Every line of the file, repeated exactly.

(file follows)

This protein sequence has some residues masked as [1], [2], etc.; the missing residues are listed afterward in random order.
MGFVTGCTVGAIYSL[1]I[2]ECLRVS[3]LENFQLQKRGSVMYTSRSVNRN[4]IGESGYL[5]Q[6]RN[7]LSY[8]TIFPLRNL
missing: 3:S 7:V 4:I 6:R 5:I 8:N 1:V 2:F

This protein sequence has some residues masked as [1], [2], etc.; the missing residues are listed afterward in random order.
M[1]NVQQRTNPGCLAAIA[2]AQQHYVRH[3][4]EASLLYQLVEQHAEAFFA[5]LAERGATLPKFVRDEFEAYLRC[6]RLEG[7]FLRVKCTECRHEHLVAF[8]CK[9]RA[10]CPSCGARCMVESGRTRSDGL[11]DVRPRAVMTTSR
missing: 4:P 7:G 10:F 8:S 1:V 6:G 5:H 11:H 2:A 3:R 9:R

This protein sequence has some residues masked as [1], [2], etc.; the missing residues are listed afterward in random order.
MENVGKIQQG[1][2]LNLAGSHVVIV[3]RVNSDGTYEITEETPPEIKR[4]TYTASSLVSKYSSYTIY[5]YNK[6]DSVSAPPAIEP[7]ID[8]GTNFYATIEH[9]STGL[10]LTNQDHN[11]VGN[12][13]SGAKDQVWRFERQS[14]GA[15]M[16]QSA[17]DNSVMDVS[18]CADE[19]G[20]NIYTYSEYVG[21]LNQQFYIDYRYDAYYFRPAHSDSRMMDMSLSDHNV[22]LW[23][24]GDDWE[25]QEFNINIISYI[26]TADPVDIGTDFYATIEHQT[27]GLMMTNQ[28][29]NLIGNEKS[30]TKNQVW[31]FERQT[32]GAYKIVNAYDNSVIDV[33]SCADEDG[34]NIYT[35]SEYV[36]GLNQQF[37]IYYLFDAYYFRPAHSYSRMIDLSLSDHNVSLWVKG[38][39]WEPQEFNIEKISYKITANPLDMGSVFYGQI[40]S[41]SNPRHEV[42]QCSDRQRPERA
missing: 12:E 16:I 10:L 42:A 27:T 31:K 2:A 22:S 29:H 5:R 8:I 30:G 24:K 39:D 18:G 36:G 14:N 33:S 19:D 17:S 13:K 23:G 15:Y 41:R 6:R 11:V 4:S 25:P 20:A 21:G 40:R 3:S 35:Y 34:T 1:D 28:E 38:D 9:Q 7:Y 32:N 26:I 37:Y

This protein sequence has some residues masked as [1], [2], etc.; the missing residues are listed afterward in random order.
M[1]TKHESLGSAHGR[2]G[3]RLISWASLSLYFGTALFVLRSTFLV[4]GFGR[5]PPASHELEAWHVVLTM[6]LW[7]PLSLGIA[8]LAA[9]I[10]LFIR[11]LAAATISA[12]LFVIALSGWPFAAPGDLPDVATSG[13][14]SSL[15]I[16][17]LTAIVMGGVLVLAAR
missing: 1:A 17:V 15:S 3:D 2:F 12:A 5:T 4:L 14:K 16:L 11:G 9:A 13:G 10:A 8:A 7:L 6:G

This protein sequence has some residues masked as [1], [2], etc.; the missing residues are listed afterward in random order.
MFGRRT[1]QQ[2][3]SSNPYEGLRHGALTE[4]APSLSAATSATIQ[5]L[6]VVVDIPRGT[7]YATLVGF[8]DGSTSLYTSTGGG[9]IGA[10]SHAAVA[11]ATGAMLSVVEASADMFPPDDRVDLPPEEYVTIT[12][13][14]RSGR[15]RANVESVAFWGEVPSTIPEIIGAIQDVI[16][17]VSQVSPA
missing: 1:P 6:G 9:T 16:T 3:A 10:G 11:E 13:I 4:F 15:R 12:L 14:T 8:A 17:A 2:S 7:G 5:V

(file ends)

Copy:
This protein sequence has some residues masked as [1], [2], etc.; the missing residues are listed afterward in random order.
MGFVTGCTVGAIYSL[1]I[2]ECLRVS[3]LENFQLQKRGSVMYTSRSVNRN[4]IGESGYL[5]Q[6]RN[7]LSY[8]TIFPLRNL
missing: 3:S 7:V 4:I 6:R 5:I 8:N 1:V 2:F

This protein sequence has some residues masked as [1], [2], etc.; the missing residues are listed afterward in random order.
M[1]NVQQRTNPGCLAAIA[2]AQQHYVRH[3][4]EASLLYQLVEQHAEAFFA[5]LAERGATLPKFVRDEFEAYLRC[6]RLEG[7]FLRVKCTECRHEHLVAF[8]CK[9]RA[10]CPSCGARCMVESGRTRSDGL[11]DVRPRAVMTTSR
missing: 4:P 7:G 10:F 8:S 1:V 6:G 5:H 11:H 2:A 3:R 9:R

This protein sequence has some residues masked as [1], [2], etc.; the missing residues are listed afterward in random order.
MENVGKIQQG[1][2]LNLAGSHVVIV[3]RVNSDGTYEITEETPPEIKR[4]TYTASSLVSKYSSYTIY[5]YNK[6]DSVSAPPAIEP[7]ID[8]GTNFYATIEH[9]STGL[10]LTNQDHN[11]VGN[12][13]SGAKDQVWRFERQS[14]GA[15]M[16]QSA[17]DNSVMDVS[18]CADE[19]G[20]NIYTYSEYVG[21]LNQQFYIDYRYDAYYFRPAHSDSRMMDMSLSDHNV[22]LW[23][24]GDDWE[25]QEFNINIISYI[26]TADPVDIGTDFYATIEHQT[27]GLMMTNQ[28][29]NLIGNEKS[30]TKNQVW[31]FERQT[32]GAYKIVNAYDNSVIDV[33]SCADEDG[34]NIYT[35]SEYV[36]GLNQQF[37]IYYLFDAYYFRPAHSYSRMIDLSLSDHNVSLWVKG[38][39]WEPQEFNIEKISYKITANPLDMGSVFYGQI[40]S[41]SNPRHEV[42]QCSDRQRPERA
missing: 12:E 16:I 10:L 42:A 27:T 31:K 2:A 22:S 29:H 5:R 8:I 30:G 24:K 39:D 18:G 36:G 14:N 33:S 19:D 17:S 13:K 23:G 15:Y 41:R 6:R 11:V 4:S 25:P 20:A 21:G 40:R 3:S 35:Y 34:T 1:D 28:E 38:D 9:Q 7:Y 32:N 26:I 37:Y

This protein sequence has some residues masked as [1], [2], etc.; the missing residues are listed afterward in random order.
M[1]TKHESLGSAHGR[2]G[3]RLISWASLSLYFGTALFVLRSTFLV[4]GFGR[5]PPASHELEAWHVVLTM[6]LW[7]PLSLGIA[8]LAA[9]I[10]LFIR[11]LAAATISA[12]LFVIALSGWPFAAPGDLPDVATSG[13][14]SSL[15]I[16][17]LTAIVMGGVLVLAAR
missing: 1:A 17:V 15:S 3:D 2:F 12:A 5:T 4:L 14:K 16:L 11:G 9:A 13:G 10:A 8:A 7:L 6:G

This protein sequence has some residues masked as [1], [2], etc.; the missing residues are listed afterward in random order.
MFGRRT[1]QQ[2][3]SSNPYEGLRHGALTE[4]APSLSAATSATIQ[5]L[6]VVVDIPRGT[7]YATLVGF[8]DGSTSLYTSTGGG[9]IGA[10]SHAAVA[11]ATGAMLSVVEASADMFPPDDRVDLPPEEYVTIT[12][13][14]RSGR[15]RANVESVAFWGEVPSTIPEIIGAIQDVI[16][17]VSQVSPA
missing: 1:P 6:G 9:T 16:T 3:A 10:G 11:E 13:I 4:F 15:R 12:L 14:T 8:A 17:A 2:S 7:G 5:V